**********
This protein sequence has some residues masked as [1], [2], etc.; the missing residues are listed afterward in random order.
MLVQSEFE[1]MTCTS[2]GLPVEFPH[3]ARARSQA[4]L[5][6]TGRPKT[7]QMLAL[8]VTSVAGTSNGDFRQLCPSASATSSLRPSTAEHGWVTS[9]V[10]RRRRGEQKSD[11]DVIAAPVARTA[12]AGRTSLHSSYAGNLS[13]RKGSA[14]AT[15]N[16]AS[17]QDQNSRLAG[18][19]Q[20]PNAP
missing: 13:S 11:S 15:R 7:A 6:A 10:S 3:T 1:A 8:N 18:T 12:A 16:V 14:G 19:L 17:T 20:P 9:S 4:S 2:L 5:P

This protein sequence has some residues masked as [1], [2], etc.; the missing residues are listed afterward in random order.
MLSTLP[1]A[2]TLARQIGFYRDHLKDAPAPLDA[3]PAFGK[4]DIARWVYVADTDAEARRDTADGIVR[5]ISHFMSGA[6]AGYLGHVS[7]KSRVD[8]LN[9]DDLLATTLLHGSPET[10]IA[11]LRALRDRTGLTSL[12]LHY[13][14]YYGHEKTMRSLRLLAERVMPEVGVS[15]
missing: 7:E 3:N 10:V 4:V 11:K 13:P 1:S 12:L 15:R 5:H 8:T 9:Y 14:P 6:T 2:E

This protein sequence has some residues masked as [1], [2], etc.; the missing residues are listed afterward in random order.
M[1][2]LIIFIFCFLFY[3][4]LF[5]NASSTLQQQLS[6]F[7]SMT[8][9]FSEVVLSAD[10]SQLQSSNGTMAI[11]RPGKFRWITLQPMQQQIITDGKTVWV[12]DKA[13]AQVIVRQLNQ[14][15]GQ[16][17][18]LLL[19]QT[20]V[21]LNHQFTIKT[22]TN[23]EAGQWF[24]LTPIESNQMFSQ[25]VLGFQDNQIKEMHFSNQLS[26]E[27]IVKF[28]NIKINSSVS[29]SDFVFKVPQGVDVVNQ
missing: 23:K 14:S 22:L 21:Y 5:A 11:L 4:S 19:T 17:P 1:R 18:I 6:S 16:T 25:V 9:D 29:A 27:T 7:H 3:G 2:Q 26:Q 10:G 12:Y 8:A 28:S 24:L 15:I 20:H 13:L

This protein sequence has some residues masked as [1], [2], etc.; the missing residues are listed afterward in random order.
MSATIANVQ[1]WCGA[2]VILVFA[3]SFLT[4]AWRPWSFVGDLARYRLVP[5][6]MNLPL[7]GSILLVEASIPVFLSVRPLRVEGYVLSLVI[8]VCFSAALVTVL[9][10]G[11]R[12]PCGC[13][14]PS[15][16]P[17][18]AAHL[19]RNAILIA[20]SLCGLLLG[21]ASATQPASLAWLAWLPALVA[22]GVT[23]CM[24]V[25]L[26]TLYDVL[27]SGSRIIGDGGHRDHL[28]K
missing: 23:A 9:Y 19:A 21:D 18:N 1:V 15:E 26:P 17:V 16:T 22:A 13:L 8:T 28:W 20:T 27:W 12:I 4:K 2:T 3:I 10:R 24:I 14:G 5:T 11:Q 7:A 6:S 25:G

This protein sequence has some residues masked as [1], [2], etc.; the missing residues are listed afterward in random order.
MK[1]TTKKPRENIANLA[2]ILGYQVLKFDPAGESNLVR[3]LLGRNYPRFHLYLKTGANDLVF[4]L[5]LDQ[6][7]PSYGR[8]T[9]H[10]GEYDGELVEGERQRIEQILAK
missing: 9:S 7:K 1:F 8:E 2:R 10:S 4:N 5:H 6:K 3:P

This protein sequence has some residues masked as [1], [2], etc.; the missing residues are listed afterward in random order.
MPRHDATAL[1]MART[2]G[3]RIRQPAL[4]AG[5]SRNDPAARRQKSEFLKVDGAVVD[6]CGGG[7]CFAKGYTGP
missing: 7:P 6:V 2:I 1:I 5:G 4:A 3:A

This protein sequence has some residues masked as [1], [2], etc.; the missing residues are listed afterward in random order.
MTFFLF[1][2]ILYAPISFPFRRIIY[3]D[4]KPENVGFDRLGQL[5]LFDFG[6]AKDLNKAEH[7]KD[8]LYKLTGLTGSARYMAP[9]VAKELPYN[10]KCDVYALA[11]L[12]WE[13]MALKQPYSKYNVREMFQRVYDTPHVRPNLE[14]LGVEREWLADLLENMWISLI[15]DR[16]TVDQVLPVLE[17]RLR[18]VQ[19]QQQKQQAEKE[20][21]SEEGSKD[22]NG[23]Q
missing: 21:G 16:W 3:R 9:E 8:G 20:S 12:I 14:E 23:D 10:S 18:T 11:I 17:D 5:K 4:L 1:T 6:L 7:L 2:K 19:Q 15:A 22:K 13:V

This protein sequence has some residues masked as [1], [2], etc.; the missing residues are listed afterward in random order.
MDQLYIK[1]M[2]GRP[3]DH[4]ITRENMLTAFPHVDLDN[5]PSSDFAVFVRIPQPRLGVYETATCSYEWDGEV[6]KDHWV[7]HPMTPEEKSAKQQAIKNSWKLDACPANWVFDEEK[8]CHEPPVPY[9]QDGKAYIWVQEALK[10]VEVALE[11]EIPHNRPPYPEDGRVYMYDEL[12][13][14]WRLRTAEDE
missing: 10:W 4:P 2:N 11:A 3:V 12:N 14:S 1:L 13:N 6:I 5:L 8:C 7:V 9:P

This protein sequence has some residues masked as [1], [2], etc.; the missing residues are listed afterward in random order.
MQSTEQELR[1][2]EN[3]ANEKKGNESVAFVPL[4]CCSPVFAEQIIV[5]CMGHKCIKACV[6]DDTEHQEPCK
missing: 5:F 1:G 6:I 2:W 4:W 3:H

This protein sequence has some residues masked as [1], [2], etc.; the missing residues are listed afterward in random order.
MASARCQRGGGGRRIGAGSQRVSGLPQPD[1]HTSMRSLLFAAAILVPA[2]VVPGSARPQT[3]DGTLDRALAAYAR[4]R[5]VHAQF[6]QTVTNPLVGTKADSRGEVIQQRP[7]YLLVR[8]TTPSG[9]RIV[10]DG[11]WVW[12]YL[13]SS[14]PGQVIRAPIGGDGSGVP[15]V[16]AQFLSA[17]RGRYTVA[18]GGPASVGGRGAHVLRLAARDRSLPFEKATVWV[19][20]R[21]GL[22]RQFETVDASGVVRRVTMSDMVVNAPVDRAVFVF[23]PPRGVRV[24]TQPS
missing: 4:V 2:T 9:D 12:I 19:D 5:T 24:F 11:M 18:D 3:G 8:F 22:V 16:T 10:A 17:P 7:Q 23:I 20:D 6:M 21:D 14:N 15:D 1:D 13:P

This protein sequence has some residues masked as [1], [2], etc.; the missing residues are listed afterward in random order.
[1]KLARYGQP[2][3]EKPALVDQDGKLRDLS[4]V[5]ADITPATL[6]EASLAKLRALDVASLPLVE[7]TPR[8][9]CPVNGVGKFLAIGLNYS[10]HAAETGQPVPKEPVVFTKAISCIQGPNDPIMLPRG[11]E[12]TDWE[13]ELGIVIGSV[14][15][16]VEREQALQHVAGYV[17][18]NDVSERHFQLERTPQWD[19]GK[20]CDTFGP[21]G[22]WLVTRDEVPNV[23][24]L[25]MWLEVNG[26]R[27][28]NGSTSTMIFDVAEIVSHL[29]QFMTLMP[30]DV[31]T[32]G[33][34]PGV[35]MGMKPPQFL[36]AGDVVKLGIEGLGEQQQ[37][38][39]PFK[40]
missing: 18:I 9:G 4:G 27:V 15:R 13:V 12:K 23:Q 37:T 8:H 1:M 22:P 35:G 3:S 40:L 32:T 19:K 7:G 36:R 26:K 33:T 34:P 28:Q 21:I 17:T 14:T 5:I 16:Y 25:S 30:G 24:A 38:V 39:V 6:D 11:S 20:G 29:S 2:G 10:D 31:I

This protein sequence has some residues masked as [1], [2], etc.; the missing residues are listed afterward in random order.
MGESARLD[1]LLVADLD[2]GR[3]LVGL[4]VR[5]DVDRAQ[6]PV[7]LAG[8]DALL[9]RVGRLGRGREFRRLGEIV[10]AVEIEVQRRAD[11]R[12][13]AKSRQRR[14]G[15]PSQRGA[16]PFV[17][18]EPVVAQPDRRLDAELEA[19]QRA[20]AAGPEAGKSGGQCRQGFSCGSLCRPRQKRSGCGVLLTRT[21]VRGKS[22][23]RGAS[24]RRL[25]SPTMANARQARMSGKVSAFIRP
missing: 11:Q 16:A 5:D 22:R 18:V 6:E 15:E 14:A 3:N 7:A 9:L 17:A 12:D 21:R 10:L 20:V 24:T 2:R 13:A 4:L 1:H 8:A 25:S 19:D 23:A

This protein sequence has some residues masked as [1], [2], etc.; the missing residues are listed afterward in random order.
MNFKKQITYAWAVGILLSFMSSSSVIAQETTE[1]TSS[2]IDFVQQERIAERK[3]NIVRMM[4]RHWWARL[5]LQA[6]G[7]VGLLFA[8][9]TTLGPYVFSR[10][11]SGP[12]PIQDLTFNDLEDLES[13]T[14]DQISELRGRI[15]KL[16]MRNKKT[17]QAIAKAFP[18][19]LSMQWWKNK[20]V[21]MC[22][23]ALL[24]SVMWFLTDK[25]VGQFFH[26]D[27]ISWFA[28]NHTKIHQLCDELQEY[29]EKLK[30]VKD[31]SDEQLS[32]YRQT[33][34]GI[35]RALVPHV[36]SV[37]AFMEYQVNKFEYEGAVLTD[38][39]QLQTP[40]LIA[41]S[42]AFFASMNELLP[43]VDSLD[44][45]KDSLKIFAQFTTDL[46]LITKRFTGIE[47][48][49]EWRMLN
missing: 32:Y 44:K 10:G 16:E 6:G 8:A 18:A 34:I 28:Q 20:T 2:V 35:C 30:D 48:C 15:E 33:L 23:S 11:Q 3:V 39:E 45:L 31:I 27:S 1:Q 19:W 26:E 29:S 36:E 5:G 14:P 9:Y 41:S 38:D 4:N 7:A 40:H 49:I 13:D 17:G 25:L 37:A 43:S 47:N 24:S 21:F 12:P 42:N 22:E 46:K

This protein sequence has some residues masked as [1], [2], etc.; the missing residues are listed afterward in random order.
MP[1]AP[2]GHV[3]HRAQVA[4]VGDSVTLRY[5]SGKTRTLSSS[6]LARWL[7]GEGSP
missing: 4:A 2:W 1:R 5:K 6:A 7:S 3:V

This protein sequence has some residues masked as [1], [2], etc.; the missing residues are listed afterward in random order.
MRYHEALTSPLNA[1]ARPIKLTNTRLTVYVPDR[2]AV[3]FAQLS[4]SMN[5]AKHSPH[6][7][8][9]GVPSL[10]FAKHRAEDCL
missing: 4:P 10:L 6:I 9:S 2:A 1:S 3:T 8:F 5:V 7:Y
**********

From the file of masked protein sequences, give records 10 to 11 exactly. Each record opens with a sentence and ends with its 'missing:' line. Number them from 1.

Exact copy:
This protein sequence has some residues masked as [1], [2], etc.; the missing residues are listed afterward in random order.
MASARCQRGGGGRRIGAGSQRVSGLPQPD[1]HTSMRSLLFAAAILVPA[2]VVPGSARPQT[3]DGTLDRALAAYAR[4]R[5]VHAQF[6]QTVTNPLVGTKADSRGEVIQQRP[7]YLLVR[8]TTPSG[9]RIV[10]DG[11]WVW[12]YL[13]SS[14]PGQVIRAPIGGDGSGVP[15]V[16]AQFLSA[17]RGRYTVA[18]GGPASVGGRGAHVLRLAARDRSLPFEKATVWV[19][20]R[21]GL[22]RQFETVDASGVVRRVTMSDMVVNAPVDRAVFVF[23]PPRGVRV[24]TQPS
missing: 4:V 2:T 9:D 12:I 19:D 5:T 24:F 11:M 18:D 3:G 8:F 22:V 16:T 10:A 17:P 7:Q 23:I 20:D 6:M 21:D 14:N 15:D 1:D 13:P

This protein sequence has some residues masked as [1], [2], etc.; the missing residues are listed afterward in random order.
[1]KLARYGQP[2][3]EKPALVDQDGKLRDLS[4]V[5]ADITPATL[6]EASLAKLRALDVASLPLVE[7]TPR[8][9]CPVNGVGKFLAIGLNYS[10]HAAETGQPVPKEPVVFTKAISCIQGPNDPIMLPRG[11]E[12]TDWE[13]ELGIVIGSV[14][15][16]VEREQALQHVAGYV[17][18]NDVSERHFQLERTPQWD[19]GK[20]CDTFGP[21]G[22]WLVTRDEVPNV[23][24]L[25]MWLEVNG[26]R[27][28]NGSTSTMIFDVAEIVSHL[29]QFMTLMP[30]DV[31]T[32]G[33][34]PGV[35]MGMKPPQFL[36]AGDVVKLGIEGLGEQQQ[37][38][39]PFK[40]
missing: 18:I 9:G 4:G 27:V 15:R 13:V 12:K 23:Q 37:T 8:H 1:M 22:P 35:G 3:S 40:L 32:T 19:K 7:G 36:R 26:K 33:T 34:P 28:Q 21:I 17:T 14:T 5:I 16:Y 25:S 30:G 24:A 38:V 39:V 6:D 11:S 20:G 29:S 2:G 10:D 31:I